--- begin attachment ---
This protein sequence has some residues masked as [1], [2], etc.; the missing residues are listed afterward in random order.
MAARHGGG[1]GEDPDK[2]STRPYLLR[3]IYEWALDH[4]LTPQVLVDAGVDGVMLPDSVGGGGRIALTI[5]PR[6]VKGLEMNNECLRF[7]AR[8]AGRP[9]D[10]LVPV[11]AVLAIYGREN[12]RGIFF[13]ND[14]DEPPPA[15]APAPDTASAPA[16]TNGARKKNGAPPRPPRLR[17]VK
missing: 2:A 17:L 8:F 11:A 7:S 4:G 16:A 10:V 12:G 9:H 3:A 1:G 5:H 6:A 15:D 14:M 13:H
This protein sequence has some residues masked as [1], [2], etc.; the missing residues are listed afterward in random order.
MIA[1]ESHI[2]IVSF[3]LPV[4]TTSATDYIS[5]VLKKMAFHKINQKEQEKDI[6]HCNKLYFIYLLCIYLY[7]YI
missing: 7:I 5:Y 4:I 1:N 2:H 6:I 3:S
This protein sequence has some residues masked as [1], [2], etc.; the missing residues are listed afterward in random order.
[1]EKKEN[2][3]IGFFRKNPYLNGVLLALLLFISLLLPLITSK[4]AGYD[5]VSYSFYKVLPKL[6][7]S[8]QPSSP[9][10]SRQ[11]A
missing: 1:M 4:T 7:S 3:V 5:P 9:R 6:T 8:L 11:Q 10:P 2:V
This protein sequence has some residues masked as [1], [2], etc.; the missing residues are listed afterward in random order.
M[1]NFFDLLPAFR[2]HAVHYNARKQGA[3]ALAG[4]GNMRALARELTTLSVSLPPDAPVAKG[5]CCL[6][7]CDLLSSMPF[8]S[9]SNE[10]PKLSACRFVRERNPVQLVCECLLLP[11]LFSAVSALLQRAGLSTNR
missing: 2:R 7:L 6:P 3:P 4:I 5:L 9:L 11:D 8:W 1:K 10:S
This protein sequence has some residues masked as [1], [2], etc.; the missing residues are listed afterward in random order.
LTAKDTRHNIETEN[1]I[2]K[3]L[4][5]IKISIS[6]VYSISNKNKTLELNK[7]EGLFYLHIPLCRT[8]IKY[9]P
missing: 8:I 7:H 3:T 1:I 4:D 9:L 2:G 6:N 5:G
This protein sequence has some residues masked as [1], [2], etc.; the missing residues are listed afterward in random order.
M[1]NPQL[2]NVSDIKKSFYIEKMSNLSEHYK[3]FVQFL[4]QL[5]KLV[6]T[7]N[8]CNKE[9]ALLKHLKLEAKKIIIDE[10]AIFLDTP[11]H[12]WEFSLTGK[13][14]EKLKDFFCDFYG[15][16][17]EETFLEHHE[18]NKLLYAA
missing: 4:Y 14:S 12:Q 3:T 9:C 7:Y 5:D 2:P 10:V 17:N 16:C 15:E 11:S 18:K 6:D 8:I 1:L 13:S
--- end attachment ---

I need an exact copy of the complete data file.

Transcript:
This protein sequence has some residues masked as [1], [2], etc.; the missing residues are listed afterward in random order.
MAARHGGG[1]GEDPDK[2]STRPYLLR[3]IYEWALDH[4]LTPQVLVDAGVDGVMLPDSVGGGGRIALTI[5]PR[6]VKGLEMNNECLRF[7]AR[8]AGRP[9]D[10]LVPV[11]AVLAIYGREN[12]RGIFF[13]ND[14]DEPPPA[15]APAPDTASAPA[16]TNGARKKNGAPPRPPRLR[17]VK
missing: 2:A 17:L 8:F 11:A 7:S 4:G 16:A 10:V 12:G 9:H 3:A 1:G 5:H 6:A 15:D 14:M 13:H
This protein sequence has some residues masked as [1], [2], etc.; the missing residues are listed afterward in random order.
MIA[1]ESHI[2]IVSF[3]LPV[4]TTSATDYIS[5]VLKKMAFHKINQKEQEKDI[6]HCNKLYFIYLLCIYLY[7]YI
missing: 7:I 5:Y 4:I 1:N 2:H 6:I 3:S
This protein sequence has some residues masked as [1], [2], etc.; the missing residues are listed afterward in random order.
[1]EKKEN[2][3]IGFFRKNPYLNGVLLALLLFISLLLPLITSK[4]AGYD[5]VSYSFYKVLPKL[6][7]S[8]QPSSP[9][10]SRQ[11]A
missing: 1:M 4:T 7:S 3:V 5:P 9:R 6:T 8:L 11:Q 10:P 2:V
This protein sequence has some residues masked as [1], [2], etc.; the missing residues are listed afterward in random order.
M[1]NFFDLLPAFR[2]HAVHYNARKQGA[3]ALAG[4]GNMRALARELTTLSVSLPPDAPVAKG[5]CCL[6][7]CDLLSSMPF[8]S[9]SNE[10]PKLSACRFVRERNPVQLVCECLLLP[11]LFSAVSALLQRAGLSTNR
missing: 2:R 7:L 6:P 3:P 4:I 5:L 9:L 11:D 8:W 1:K 10:S
This protein sequence has some residues masked as [1], [2], etc.; the missing residues are listed afterward in random order.
LTAKDTRHNIETEN[1]I[2]K[3]L[4][5]IKISIS[6]VYSISNKNKTLELNK[7]EGLFYLHIPLCRT[8]IKY[9]P
missing: 8:I 7:H 3:T 1:I 4:D 9:L 2:G 6:N 5:G
This protein sequence has some residues masked as [1], [2], etc.; the missing residues are listed afterward in random order.
M[1]NPQL[2]NVSDIKKSFYIEKMSNLSEHYK[3]FVQFL[4]QL[5]KLV[6]T[7]N[8]CNKE[9]ALLKHLKLEAKKIIIDE[10]AIFLDTP[11]H[12]WEFSLTGK[13][14]EKLKDFFCDFYG[15][16][17]EETFLEHHE[18]NKLLYAA
missing: 4:Y 14:S 12:Q 3:T 9:C 7:Y 5:D 2:P 10:V 17:N 16:C 15:E 11:S 18:K 6:D 8:I 1:L 13:S